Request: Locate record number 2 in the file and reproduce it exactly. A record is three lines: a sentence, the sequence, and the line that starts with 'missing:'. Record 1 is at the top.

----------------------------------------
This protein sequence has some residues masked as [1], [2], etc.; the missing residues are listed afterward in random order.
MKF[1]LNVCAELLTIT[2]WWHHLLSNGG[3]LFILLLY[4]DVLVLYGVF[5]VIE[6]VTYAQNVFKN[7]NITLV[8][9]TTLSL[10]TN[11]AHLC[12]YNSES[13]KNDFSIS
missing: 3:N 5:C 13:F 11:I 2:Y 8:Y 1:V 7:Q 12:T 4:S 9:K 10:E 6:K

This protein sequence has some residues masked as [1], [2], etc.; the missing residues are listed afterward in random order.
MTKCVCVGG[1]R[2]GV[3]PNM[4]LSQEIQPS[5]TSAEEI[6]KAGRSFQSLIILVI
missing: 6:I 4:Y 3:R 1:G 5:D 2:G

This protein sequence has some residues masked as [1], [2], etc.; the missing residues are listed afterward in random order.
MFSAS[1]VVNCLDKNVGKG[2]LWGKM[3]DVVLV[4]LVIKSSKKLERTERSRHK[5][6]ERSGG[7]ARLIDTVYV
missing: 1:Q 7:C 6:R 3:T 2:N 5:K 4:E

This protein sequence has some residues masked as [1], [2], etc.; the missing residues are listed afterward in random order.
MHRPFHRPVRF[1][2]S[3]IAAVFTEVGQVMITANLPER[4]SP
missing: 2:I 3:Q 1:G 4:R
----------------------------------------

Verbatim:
This protein sequence has some residues masked as [1], [2], etc.; the missing residues are listed afterward in random order.
MTKCVCVGG[1]R[2]GV[3]PNM[4]LSQEIQPS[5]TSAEEI[6]KAGRSFQSLIILVI
missing: 6:I 4:Y 3:R 1:G 5:D 2:G